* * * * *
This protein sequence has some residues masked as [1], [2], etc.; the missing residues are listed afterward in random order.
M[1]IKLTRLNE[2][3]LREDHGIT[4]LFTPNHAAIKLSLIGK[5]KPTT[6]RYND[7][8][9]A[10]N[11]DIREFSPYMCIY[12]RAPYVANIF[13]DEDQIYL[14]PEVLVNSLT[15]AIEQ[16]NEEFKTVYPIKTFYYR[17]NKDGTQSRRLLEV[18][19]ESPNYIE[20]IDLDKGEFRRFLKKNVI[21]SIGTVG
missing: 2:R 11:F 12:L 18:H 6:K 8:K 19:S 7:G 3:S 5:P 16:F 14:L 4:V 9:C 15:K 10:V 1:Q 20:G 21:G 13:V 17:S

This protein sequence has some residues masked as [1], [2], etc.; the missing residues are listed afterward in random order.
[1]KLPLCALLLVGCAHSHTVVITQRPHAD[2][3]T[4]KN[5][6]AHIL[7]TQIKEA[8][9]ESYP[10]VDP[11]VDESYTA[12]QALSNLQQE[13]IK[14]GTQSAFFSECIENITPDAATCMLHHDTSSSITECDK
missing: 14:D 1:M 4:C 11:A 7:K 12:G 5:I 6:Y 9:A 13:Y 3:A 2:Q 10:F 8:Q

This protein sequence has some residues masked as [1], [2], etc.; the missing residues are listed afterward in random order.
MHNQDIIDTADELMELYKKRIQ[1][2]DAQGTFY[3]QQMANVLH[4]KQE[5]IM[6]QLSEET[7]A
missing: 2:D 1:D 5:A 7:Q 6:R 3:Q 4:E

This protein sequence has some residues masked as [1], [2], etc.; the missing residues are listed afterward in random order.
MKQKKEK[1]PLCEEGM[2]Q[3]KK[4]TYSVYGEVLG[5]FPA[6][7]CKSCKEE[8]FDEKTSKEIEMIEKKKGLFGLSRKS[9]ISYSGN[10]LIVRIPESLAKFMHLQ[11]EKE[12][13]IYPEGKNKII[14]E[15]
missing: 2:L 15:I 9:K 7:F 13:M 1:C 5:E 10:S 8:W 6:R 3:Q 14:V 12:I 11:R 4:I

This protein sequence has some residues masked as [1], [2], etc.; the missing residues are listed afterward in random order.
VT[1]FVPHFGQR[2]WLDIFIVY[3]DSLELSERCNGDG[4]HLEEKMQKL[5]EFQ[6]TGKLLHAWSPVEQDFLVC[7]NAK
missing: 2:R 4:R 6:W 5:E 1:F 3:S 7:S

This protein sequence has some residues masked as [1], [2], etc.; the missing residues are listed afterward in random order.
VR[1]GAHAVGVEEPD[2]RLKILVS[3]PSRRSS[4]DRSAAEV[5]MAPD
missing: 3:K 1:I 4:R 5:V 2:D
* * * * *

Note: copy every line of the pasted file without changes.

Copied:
This protein sequence has some residues masked as [1], [2], etc.; the missing residues are listed afterward in random order.
M[1]IKLTRLNE[2][3]LREDHGIT[4]LFTPNHAAIKLSLIGK[5]KPTT[6]RYND[7][8][9]A[10]N[11]DIREFSPYMCIY[12]RAPYVANIF[13]DEDQIYL[14]PEVLVNSLT[15]AIEQ[16]NEEFKTVYPIKTFYYR[17]NKDGTQSRRLLEV[18][19]ESPNYIE[20]IDLDKGEFRRFLKKNVI[21]SIGTVG
missing: 2:R 11:F 12:L 18:H 6:K 8:K 19:S 7:G 3:S 5:P 16:F 14:L 4:V 9:C 15:K 10:V 1:Q 20:G 21:G 13:V 17:S

This protein sequence has some residues masked as [1], [2], etc.; the missing residues are listed afterward in random order.
[1]KLPLCALLLVGCAHSHTVVITQRPHAD[2][3]T[4]KN[5][6]AHIL[7]TQIKEA[8][9]ESYP[10]VDP[11]VDESYTA[12]QALSNLQQE[13]IK[14]GTQSAFFSECIENITPDAATCMLHHDTSSSITECDK
missing: 14:D 1:M 4:C 11:A 7:K 12:G 5:I 6:Y 9:A 13:Y 3:A 2:Q 10:F 8:Q

This protein sequence has some residues masked as [1], [2], etc.; the missing residues are listed afterward in random order.
MHNQDIIDTADELMELYKKRIQ[1][2]DAQGTFY[3]QQMANVLH[4]KQE[5]IM[6]QLSEET[7]A
missing: 2:D 1:D 5:A 7:Q 6:R 3:Q 4:E

This protein sequence has some residues masked as [1], [2], etc.; the missing residues are listed afterward in random order.
MKQKKEK[1]PLCEEGM[2]Q[3]KK[4]TYSVYGEVLG[5]FPA[6][7]CKSCKEE[8]FDEKTSKEIEMIEKKKGLFGLSRKS[9]ISYSGN[10]LIVRIPESLAKFMHLQ[11]EKE[12][13]IYPEGKNKII[14]E[15]
missing: 2:L 15:I 9:K 7:F 13:M 1:C 5:E 10:S 8:W 6:R 3:Q 14:V 12:I 11:R 4:I

This protein sequence has some residues masked as [1], [2], etc.; the missing residues are listed afterward in random order.
VT[1]FVPHFGQR[2]WLDIFIVY[3]DSLELSERCNGDG[4]HLEEKMQKL[5]EFQ[6]TGKLLHAWSPVEQDFLVC[7]NAK
missing: 2:R 4:R 6:W 5:E 1:F 3:S 7:S

This protein sequence has some residues masked as [1], [2], etc.; the missing residues are listed afterward in random order.
VR[1]GAHAVGVEEPD[2]RLKILVS[3]PSRRSS[4]DRSAAEV[5]MAPD
missing: 3:K 1:I 4:R 5:V 2:D